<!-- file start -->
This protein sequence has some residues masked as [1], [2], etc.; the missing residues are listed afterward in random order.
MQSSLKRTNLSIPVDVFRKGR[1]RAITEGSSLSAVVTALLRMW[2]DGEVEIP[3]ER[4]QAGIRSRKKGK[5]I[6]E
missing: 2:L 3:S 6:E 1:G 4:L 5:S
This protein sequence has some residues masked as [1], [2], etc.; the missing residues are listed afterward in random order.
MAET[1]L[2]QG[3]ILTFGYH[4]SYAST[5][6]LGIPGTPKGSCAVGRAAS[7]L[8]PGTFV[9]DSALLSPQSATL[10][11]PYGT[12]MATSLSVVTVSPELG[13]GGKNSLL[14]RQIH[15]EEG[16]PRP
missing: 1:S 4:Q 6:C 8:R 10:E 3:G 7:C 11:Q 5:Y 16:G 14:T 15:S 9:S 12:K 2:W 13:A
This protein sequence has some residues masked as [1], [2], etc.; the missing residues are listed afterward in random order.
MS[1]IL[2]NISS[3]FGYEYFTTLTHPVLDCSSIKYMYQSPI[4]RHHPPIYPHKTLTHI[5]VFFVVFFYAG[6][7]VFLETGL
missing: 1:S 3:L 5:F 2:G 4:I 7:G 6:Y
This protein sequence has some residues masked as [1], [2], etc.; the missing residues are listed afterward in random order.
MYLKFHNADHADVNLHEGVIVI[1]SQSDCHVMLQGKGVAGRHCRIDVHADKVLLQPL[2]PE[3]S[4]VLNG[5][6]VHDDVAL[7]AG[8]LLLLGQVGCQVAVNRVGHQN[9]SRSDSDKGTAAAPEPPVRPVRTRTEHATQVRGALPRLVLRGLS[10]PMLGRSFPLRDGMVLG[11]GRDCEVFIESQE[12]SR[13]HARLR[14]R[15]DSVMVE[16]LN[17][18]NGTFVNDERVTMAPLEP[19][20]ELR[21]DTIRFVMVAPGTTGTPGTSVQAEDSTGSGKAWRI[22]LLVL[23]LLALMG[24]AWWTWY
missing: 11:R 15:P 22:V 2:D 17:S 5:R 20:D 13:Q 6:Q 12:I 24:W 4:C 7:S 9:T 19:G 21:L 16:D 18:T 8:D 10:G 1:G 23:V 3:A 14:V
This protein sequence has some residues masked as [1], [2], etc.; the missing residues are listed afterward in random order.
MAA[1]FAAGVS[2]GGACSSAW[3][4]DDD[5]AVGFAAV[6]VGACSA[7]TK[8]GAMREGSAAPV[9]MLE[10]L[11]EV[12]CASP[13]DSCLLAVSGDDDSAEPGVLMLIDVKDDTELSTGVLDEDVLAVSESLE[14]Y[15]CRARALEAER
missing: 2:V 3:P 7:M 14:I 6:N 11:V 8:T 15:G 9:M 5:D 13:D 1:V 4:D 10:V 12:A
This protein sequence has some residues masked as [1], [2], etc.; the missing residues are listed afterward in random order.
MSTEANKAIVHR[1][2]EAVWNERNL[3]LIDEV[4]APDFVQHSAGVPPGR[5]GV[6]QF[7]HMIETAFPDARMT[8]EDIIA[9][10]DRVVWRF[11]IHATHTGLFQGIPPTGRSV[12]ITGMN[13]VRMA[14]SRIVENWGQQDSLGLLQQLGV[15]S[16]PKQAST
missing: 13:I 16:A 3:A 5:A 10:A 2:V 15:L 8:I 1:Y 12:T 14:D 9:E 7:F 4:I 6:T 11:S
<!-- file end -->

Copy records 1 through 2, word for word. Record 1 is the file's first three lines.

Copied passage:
This protein sequence has some residues masked as [1], [2], etc.; the missing residues are listed afterward in random order.
MQSSLKRTNLSIPVDVFRKGR[1]RAITEGSSLSAVVTALLRMW[2]DGEVEIP[3]ER[4]QAGIRSRKKGK[5]I[6]E
missing: 2:L 3:S 6:E 1:G 4:L 5:S
This protein sequence has some residues masked as [1], [2], etc.; the missing residues are listed afterward in random order.
MAET[1]L[2]QG[3]ILTFGYH[4]SYAST[5][6]LGIPGTPKGSCAVGRAAS[7]L[8]PGTFV[9]DSALLSPQSATL[10][11]PYGT[12]MATSLSVVTVSPELG[13]GGKNSLL[14]RQIH[15]EEG[16]PRP
missing: 1:S 4:Q 6:C 8:R 10:E 3:G 7:C 11:Q 5:Y 16:G 14:T 15:S 9:S 12:K 2:W 13:A